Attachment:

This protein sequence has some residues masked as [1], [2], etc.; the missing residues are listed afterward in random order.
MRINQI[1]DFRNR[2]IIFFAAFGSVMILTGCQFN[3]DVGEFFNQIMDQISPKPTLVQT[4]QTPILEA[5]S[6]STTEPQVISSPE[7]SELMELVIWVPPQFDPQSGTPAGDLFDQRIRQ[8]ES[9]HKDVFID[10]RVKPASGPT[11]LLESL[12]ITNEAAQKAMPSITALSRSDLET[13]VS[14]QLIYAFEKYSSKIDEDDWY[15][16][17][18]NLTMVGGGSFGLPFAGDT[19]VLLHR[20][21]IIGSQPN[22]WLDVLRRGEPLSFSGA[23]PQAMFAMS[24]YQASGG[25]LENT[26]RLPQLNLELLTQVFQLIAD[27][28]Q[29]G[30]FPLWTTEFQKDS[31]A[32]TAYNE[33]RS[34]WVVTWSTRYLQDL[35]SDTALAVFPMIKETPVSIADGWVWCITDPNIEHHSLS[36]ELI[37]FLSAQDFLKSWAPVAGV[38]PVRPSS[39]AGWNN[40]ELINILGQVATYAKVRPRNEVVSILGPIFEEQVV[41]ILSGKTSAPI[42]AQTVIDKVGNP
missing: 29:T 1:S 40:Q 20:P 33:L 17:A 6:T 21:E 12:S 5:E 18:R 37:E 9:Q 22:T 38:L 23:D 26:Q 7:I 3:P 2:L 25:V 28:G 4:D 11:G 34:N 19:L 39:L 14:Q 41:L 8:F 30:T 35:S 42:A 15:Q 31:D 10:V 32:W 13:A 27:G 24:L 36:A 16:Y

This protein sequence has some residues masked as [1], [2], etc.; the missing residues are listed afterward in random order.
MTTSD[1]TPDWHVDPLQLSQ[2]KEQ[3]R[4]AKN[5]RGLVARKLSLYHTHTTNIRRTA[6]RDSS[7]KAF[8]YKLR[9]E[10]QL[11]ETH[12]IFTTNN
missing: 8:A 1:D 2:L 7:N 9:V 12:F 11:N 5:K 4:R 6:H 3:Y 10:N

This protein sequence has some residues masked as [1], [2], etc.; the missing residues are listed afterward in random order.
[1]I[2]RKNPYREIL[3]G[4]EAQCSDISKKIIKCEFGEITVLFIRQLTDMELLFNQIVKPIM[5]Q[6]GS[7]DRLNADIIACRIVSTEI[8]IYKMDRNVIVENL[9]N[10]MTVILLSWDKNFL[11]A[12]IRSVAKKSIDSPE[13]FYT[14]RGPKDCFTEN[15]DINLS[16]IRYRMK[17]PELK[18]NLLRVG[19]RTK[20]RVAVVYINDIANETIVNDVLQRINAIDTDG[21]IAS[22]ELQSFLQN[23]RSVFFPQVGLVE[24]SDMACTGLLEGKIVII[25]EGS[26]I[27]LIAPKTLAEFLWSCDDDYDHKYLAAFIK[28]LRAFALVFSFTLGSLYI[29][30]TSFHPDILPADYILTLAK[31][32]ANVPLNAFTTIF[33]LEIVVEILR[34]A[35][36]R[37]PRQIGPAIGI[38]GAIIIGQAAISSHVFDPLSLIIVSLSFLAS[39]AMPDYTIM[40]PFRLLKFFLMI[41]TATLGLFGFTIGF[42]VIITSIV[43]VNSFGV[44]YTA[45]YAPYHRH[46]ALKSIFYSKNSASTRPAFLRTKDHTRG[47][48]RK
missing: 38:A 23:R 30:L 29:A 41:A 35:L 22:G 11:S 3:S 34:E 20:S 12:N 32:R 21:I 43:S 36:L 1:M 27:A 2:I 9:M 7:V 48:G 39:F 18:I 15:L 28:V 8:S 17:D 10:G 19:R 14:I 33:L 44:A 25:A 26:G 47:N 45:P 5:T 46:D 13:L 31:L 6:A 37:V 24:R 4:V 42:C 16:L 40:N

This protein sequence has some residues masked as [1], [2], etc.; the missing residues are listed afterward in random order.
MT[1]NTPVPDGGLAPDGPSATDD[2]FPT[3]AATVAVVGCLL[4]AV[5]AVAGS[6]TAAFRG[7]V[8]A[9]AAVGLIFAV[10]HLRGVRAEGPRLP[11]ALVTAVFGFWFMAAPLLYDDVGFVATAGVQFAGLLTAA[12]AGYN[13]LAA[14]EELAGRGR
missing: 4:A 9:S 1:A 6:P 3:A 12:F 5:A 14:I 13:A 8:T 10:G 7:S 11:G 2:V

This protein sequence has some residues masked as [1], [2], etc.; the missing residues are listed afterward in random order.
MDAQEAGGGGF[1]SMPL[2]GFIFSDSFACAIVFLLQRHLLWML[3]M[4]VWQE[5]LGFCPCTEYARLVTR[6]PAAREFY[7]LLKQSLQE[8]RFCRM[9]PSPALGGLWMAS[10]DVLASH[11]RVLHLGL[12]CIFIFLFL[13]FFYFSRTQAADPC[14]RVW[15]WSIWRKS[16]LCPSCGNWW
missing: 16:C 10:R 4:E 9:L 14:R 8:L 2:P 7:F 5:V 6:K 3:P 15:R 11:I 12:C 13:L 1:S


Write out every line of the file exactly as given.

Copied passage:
This protein sequence has some residues masked as [1], [2], etc.; the missing residues are listed afterward in random order.
MRINQI[1]DFRNR[2]IIFFAAFGSVMILTGCQFN[3]DVGEFFNQIMDQISPKPTLVQT[4]QTPILEA[5]S[6]STTEPQVISSPE[7]SELMELVIWVPPQFDPQSGTPAGDLFDQRIRQ[8]ES[9]HKDVFID[10]RVKPASGPT[11]LLESL[12]ITNEAAQKAMPSITALSRSDLET[13]VS[14]QLIYAFEKYSSKIDEDDWY[15][16][17][18]NLTMVGGGSFGLPFAGDT[19]VLLHR[20][21]IIGSQPN[22]WLDVLRRGEPLSFSGA[23]PQAMFAMS[24]YQASGG[25]LENT[26]RLPQLNLELLTQVFQLIAD[27][28]Q[29]G[30]FPLWTTEFQKDS[31]A[32]TAYNE[33]RS[34]WVVTWSTRYLQDL[35]SDTALAVFPMIKETPVSIADGWVWCITDPNIEHHSLS[36]ELI[37]FLSAQDFLKSWAPVAGV[38]PVRPSS[39]AGWNN[40]ELINILGQVATYAKVRPRNEVVSILGPIFEEQVV[41]ILSGKTSAPI[42]AQTVIDKVGNP
missing: 29:T 1:S 40:Q 20:P 33:L 17:A 6:T 21:E 12:S 5:E 18:R 37:E 9:Q 22:T 38:L 23:D 26:Q 7:I 3:P 2:L 25:V 28:G 4:D 11:G 34:N 19:L 39:L 14:Q 41:L 8:F 30:T 35:S 42:A 15:Q 31:D 10:V 32:W 13:A 27:G 24:L 36:A 16:Y

This protein sequence has some residues masked as [1], [2], etc.; the missing residues are listed afterward in random order.
MTTSD[1]TPDWHVDPLQLSQ[2]KEQ[3]R[4]AKN[5]RGLVARKLSLYHTHTTNIRRTA[6]RDSS[7]KAF[8]YKLR[9]E[10]QL[11]ETH[12]IFTTNN
missing: 8:A 1:D 2:L 7:N 9:V 12:F 11:N 5:K 4:R 6:H 3:Y 10:N

This protein sequence has some residues masked as [1], [2], etc.; the missing residues are listed afterward in random order.
[1]I[2]RKNPYREIL[3]G[4]EAQCSDISKKIIKCEFGEITVLFIRQLTDMELLFNQIVKPIM[5]Q[6]GS[7]DRLNADIIACRIVSTEI[8]IYKMDRNVIVENL[9]N[10]MTVILLSWDKNFL[11]A[12]IRSVAKKSIDSPE[13]FYT[14]RGPKDCFTEN[15]DINLS[16]IRYRMK[17]PELK[18]NLLRVG[19]RTK[20]RVAVVYINDIANETIVNDVLQRINAIDTDG[21]IAS[22]ELQSFLQN[23]RSVFFPQVGLVE[24]SDMACTGLLEGKIVII[25]EGS[26]I[27]LIAPKTLAEFLWSCDDDYDHKYLAAFIK[28]LRAFALVFSFTLGSLYI[29][30]TSFHPDILPADYILTLAK[31][32]ANVPLNAFTTIF[33]LEIVVEILR[34]A[35][36]R[37]PRQIGPAIGI[38]GAIIIGQAAISSHVFDPLSLIIVSLSFLAS[39]AMPDYTIM[40]PFRLLKFFLMI[41]TATLGLFGFTIGF[42]VIITSIV[43]VNSFGV[44]YTA[45]YAPYHRH[46]ALKSIFYSKNSASTRPAFLRTKDHTRG[47][48]RK
missing: 38:A 23:R 30:L 29:A 41:A 35:L 22:G 11:S 3:S 34:E 20:S 12:N 32:R 21:I 43:S 36:L 1:M 27:A 2:I 9:M 7:V 48:G 39:F 18:I 15:L 28:V 8:S 17:D 10:G 19:R 14:I 33:L 44:A 25:A 26:G 47:N 45:P 5:T 46:D 13:L 31:L 6:A 37:V 24:R 4:V 42:C 16:L 40:N

This protein sequence has some residues masked as [1], [2], etc.; the missing residues are listed afterward in random order.
MT[1]NTPVPDGGLAPDGPSATDD[2]FPT[3]AATVAVVGCLL[4]AV[5]AVAGS[6]TAAFRG[7]V[8]A[9]AAVGLIFAV[10]HLRGVRAEGPRLP[11]ALVTAVFGFWFMAAPLLYDDVGFVATAGVQFAGLLTAA[12]AGYN[13]LAA[14]EELAGRGR
missing: 4:A 9:S 1:A 6:P 3:A 12:F 5:A 14:I 13:A 8:T 10:G 7:S 11:G 2:V

This protein sequence has some residues masked as [1], [2], etc.; the missing residues are listed afterward in random order.
MDAQEAGGGGF[1]SMPL[2]GFIFSDSFACAIVFLLQRHLLWML[3]M[4]VWQE[5]LGFCPCTEYARLVTR[6]PAAREFY[7]LLKQSLQE[8]RFCRM[9]PSPALGGLWMAS[10]DVLASH[11]RVLHLGL[12]CIFIFLFL[13]FFYFSRTQAADPC[14]RVW[15]WSIWRKS[16]LCPSCGNWW
missing: 16:C 10:R 4:E 9:L 14:R 8:L 2:P 7:F 5:V 6:K 3:P 15:R 11:I 12:C 13:L 1:S